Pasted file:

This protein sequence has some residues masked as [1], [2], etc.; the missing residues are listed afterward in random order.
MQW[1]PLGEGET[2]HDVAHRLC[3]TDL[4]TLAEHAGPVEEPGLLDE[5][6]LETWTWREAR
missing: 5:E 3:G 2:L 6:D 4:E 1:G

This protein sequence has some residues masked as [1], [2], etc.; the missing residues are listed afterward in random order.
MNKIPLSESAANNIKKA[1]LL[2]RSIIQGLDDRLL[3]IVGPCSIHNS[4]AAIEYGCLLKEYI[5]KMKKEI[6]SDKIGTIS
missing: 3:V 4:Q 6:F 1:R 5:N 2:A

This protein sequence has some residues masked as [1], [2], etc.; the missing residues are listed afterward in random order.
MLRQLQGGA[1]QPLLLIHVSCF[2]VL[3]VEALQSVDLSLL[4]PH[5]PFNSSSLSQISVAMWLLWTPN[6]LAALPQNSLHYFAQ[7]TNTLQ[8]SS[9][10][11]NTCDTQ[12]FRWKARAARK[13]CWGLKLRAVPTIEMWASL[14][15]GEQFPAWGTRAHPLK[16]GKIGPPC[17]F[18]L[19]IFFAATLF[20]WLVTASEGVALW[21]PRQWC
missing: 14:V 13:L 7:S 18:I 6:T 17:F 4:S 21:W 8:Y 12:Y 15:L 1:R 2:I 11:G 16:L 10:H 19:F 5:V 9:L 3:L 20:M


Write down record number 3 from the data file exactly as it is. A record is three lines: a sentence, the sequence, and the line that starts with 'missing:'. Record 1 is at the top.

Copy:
This protein sequence has some residues masked as [1], [2], etc.; the missing residues are listed afterward in random order.
MLRQLQGGA[1]QPLLLIHVSCF[2]VL[3]VEALQSVDLSLL[4]PH[5]PFNSSSLSQISVAMWLLWTPN[6]LAALPQNSLHYFAQ[7]TNTLQ[8]SS[9][10][11]NTCDTQ[12]FRWKARAARK[13]CWGLKLRAVPTIEMWASL[14][15]GEQFPAWGTRAHPLK[16]GKIGPPC[17]F[18]L[19]IFFAATLF[20]WLVTASEGVALW[21]PRQWC
missing: 14:V 13:L 7:S 18:I 6:T 17:F 4:S 21:W 8:Y 12:Y 15:L 1:R 2:I 11:G 16:L 10:H 19:F 5:V 9:L 3:L 20:M